Josh remains a huge mystery to me. He continues to be SO disconnected from all of us. There are days when Josh just exists, and then there are days when he seems to be awake and interacts with us. I'm sure that things are better with Josh than they were months ago, but it gets harder to see that. The longer they are home, in some ways, it becomes more difficult. It becomes more difficult and annoying to have to tell him again that sweatpants and a button up shirt and flip flops in November are not appropriate for church. It becomes more difficult and annoying to have to tell him again to speak in sentences instead of one word caveman commands. It becomes more difficult and annoying to see him spaced out and not paying attention again. Unfortunately I can sense that we are all losing our patience with him more often now. I think this is a collective family UGH. We are all tired.

School is going well. We have considered putting Jameson in third grade at Gloria Deo next year with the other kids, but I don't think Josh will ever be able to do that. The social anxiety and lack of motivation will hold him back from this very difficult school. He just officially finished first grade and we are skipping second grade, but I would say he's probably more like a third grade level. We are going to try to get through fourth grade this year. He is a very smart boy. He just does not apply himself. He does the least amount to get by and still thinks that I won't notice if he skips pages in his work. We motivate him through soccer. If he wants to play soccer, he has to do well at home and in school. Unfortunately this is the only way to motivate him to do anything.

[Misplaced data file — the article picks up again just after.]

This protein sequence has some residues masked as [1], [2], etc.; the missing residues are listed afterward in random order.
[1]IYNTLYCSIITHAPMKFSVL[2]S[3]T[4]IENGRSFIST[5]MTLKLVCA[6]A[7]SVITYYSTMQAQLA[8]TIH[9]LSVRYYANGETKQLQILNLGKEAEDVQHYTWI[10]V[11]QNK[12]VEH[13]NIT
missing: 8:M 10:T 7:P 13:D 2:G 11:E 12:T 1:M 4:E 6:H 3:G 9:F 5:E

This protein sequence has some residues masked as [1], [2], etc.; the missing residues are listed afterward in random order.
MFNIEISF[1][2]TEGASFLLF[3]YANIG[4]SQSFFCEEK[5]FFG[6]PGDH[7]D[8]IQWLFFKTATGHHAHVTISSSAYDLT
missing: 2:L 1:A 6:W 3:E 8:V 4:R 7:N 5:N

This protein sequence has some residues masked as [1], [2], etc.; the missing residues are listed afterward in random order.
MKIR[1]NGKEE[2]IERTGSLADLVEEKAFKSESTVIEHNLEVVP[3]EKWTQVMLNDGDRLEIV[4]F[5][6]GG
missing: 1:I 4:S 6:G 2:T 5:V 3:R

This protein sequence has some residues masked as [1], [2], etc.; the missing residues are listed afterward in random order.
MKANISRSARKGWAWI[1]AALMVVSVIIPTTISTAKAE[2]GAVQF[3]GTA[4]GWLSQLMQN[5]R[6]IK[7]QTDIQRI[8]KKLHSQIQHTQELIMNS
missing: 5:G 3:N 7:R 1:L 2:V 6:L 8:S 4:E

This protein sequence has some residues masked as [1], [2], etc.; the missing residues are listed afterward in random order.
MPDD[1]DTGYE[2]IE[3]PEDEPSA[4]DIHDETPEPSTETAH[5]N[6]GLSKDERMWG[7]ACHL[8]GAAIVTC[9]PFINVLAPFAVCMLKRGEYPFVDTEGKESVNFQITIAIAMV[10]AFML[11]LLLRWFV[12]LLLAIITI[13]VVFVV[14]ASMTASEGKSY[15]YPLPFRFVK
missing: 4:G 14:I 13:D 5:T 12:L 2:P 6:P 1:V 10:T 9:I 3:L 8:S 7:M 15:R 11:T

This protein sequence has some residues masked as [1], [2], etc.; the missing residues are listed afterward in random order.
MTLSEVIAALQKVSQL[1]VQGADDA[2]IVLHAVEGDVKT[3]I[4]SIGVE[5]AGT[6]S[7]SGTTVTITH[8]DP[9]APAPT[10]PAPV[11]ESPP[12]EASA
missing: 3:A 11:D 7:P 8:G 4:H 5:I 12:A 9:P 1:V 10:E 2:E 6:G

It is so easy to get caught up in the stuff that is making me crazy that it sometimes is difficult to appreciate the kids for the wonderful, imperfect gifts that they are. I am trying to see them for who they are. Who God made them. And I am trying to be grateful for who God made them.

I seriously feel like some sort of wicked person because I am always correcting, always telling no, always getting on to, and seemingly always remembering only the negative. It really isn't all negative. It really isn't all bad. It just isn't all good either. And so we just continue on our goal of becoming a united, engaged family. Here's to month 10.


Anonymous said...